The rig’s DS straight truss features Martin Mac 2K Performances and ETC Source 4 PARs while the US truss consists of a 40-foot sub-grid curve made with Tomcat Hinge blocks and straight trusses hung on CM motors. The sub-grid supports 5 eight foot “pods” which hang at different heights. The whole arrangement looks a little like a train wreck or a long piece of truss that collapsed. “I told the band that it was as if they rocked so hard one night that they just broke it…” the shoguns ended up on their cases, one behind each band member on the upstage edge…
The pods themselves consist of five eight-foot swingwing sections each of which is loaded with VARI*LITE VL3000 Spots and VARI*LITE VL500 Washes. From the US Soft Goods truss hangs the custom My Morning Jacket drop with a tear-away parachute silk, which is removed halfway through the show to reveal the band’s artwork.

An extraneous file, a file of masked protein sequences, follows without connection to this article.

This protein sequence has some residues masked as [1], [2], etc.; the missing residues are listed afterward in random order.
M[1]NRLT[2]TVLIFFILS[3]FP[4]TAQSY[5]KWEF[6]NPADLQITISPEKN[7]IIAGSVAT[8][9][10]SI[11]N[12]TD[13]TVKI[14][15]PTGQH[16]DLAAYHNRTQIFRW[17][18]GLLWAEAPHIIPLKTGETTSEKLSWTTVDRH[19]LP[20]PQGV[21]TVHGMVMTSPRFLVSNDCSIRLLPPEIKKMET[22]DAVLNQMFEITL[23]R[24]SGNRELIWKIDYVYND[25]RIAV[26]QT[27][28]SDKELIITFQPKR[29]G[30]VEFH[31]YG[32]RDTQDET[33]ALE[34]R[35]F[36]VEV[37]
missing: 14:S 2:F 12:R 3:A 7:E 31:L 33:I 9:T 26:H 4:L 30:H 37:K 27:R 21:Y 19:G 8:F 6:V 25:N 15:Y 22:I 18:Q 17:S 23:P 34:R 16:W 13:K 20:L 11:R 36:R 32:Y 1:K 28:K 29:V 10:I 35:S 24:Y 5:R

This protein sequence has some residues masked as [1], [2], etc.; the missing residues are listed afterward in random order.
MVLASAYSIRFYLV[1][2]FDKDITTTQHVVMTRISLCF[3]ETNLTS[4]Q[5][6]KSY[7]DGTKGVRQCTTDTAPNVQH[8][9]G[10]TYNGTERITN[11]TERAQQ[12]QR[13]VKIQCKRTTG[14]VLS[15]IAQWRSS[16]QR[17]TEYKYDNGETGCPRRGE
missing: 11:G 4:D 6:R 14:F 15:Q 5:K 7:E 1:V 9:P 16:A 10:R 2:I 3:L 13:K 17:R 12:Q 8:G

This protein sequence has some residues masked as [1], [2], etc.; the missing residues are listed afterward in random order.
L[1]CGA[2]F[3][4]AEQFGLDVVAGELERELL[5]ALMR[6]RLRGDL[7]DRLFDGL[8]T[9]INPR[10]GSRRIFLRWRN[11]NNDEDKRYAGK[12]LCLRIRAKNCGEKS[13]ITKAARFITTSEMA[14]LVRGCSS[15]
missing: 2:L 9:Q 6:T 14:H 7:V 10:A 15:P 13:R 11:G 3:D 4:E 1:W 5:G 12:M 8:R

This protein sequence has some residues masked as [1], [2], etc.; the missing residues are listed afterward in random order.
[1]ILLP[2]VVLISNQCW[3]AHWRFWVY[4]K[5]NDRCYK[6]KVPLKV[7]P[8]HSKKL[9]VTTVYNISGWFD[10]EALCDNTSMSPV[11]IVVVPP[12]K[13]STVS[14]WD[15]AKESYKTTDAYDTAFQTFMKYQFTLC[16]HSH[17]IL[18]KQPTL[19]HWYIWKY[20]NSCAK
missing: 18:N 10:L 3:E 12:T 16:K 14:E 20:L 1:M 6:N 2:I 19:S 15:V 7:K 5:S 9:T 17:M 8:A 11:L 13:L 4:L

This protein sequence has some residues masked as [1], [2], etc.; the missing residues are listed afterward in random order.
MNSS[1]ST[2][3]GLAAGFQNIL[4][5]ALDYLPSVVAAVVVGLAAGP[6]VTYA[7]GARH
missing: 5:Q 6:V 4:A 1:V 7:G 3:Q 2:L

“We designed the overhead package to be extremely flexible,” Janowitz emphasizes. “In most cases we are hanging a sub-grid pre-rigged with half-ton motors to pick up five sticks of swingwing truss. The design is asymmetrical, and the location of the sticks is somewhat erratic so the sub-grid allows us to hit six standard rigging points in almost any venue and then have all the swingwing sticks fall in a consistent location.
“In some cases, where low trim is an issue, we can reconfigure the sticks to hang straight on two or three points,” he continues. “I think we have A-G versions of the rig. Only two versions actually require us leaving equipment on the truck; all the other versions accommodate all of the equipment, just in different configurations.” The rig features more than 60 moving lights.